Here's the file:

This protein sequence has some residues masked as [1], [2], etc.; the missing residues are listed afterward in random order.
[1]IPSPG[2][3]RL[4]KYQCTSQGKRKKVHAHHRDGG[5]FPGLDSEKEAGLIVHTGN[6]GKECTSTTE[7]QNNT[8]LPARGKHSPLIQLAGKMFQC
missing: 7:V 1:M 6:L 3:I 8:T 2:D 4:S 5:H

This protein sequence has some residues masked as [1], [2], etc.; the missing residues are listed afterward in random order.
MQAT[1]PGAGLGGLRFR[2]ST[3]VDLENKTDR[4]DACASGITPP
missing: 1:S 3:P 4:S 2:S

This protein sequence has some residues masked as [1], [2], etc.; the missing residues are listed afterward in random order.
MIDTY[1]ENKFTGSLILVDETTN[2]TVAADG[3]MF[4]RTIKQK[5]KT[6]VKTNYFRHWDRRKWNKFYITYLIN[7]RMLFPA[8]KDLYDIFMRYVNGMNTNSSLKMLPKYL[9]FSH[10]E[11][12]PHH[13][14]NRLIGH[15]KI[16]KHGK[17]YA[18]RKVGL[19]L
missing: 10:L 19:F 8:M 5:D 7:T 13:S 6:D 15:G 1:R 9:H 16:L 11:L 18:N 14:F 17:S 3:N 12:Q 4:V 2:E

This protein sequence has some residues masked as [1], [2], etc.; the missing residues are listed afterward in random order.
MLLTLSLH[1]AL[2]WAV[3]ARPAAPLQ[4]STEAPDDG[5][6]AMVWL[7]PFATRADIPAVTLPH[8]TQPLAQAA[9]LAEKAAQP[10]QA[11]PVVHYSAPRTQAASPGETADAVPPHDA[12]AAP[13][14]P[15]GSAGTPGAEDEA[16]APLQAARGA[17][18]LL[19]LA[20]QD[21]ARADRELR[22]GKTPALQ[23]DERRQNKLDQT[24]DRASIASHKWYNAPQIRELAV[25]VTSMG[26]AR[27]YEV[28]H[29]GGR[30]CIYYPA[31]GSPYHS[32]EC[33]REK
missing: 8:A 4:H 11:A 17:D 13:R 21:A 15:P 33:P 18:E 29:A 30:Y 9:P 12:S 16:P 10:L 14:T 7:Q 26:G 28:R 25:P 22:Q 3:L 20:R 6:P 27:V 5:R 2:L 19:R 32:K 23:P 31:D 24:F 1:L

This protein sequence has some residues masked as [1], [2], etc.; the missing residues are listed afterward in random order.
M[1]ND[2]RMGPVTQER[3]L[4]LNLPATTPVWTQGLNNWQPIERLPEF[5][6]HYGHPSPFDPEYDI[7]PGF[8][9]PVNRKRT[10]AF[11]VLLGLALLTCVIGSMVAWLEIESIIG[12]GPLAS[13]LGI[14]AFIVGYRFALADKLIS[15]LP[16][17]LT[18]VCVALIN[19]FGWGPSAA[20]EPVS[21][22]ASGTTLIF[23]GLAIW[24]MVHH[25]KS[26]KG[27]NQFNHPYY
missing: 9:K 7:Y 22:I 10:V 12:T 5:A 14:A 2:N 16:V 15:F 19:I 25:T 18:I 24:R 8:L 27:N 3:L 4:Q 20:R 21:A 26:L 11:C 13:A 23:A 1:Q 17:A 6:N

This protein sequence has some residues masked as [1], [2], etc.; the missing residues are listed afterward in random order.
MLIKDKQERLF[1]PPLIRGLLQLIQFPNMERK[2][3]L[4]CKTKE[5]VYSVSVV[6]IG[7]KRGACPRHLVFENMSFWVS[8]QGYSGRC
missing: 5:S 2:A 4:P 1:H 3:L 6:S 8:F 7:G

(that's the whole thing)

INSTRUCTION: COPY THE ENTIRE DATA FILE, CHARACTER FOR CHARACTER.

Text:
This protein sequence has some residues masked as [1], [2], etc.; the missing residues are listed afterward in random order.
[1]IPSPG[2][3]RL[4]KYQCTSQGKRKKVHAHHRDGG[5]FPGLDSEKEAGLIVHTGN[6]GKECTSTTE[7]QNNT[8]LPARGKHSPLIQLAGKMFQC
missing: 7:V 1:M 6:L 3:I 8:T 2:D 4:S 5:H

This protein sequence has some residues masked as [1], [2], etc.; the missing residues are listed afterward in random order.
MQAT[1]PGAGLGGLRFR[2]ST[3]VDLENKTDR[4]DACASGITPP
missing: 1:S 3:P 4:S 2:S

This protein sequence has some residues masked as [1], [2], etc.; the missing residues are listed afterward in random order.
MIDTY[1]ENKFTGSLILVDETTN[2]TVAADG[3]MF[4]RTIKQK[5]KT[6]VKTNYFRHWDRRKWNKFYITYLIN[7]RMLFPA[8]KDLYDIFMRYVNGMNTNSSLKMLPKYL[9]FSH[10]E[11][12]PHH[13][14]NRLIGH[15]KI[16]KHGK[17]YA[18]RKVGL[19]L
missing: 10:L 19:F 8:M 5:D 7:T 13:S 6:D 15:G 1:R 9:H 16:L 11:L 18:N 14:F 17:S 3:N 12:Q 4:V 2:E

This protein sequence has some residues masked as [1], [2], etc.; the missing residues are listed afterward in random order.
MLLTLSLH[1]AL[2]WAV[3]ARPAAPLQ[4]STEAPDDG[5][6]AMVWL[7]PFATRADIPAVTLPH[8]TQPLAQAA[9]LAEKAAQP[10]QA[11]PVVHYSAPRTQAASPGETADAVPPHDA[12]AAP[13][14]P[15]GSAGTPGAEDEA[16]APLQAARGA[17][18]LL[19]LA[20]QD[21]ARADRELR[22]GKTPALQ[23]DERRQNKLDQT[24]DRASIASHKWYNAPQIRELAV[25]VTSMG[26]AR[27]YEV[28]H[29]GGR[30]CIYYPA[31]GSPYHS[32]EC[33]REK
missing: 8:A 4:H 11:A 17:D 13:R 21:A 15:P 33:P 18:E 29:A 30:Y 9:P 12:S 16:P 10:L 14:T 7:Q 26:G 28:R 25:P 22:Q 3:L 20:R 6:P 27:V 5:R 2:L 19:R 32:K 23:P 31:D 24:F 1:L

This protein sequence has some residues masked as [1], [2], etc.; the missing residues are listed afterward in random order.
M[1]ND[2]RMGPVTQER[3]L[4]LNLPATTPVWTQGLNNWQPIERLPEF[5][6]HYGHPSPFDPEYDI[7]PGF[8][9]PVNRKRT[10]AF[11]VLLGLALLTCVIGSMVAWLEIESIIG[12]GPLAS[13]LGI[14]AFIVGYRFALADKLIS[15]LP[16][17]LT[18]VCVALIN[19]FGWGPSAA[20]EPVS[21][22]ASGTTLIF[23]GLAIW[24]MVHH[25]KS[26]KG[27]NQFNHPYY
missing: 9:K 7:Y 22:I 10:V 12:T 5:A 14:A 2:N 16:V 15:F 19:I 25:T 18:I 24:R 8:L 27:N 3:L 4:Q 20:R 21:A 26:L 11:C 13:A 23:A 1:Q 17:A 6:N

This protein sequence has some residues masked as [1], [2], etc.; the missing residues are listed afterward in random order.
MLIKDKQERLF[1]PPLIRGLLQLIQFPNMERK[2][3]L[4]CKTKE[5]VYSVSVV[6]IG[7]KRGACPRHLVFENMSFWVS[8]QGYSGRC
missing: 5:S 2:A 4:P 1:H 3:L 6:S 8:F 7:G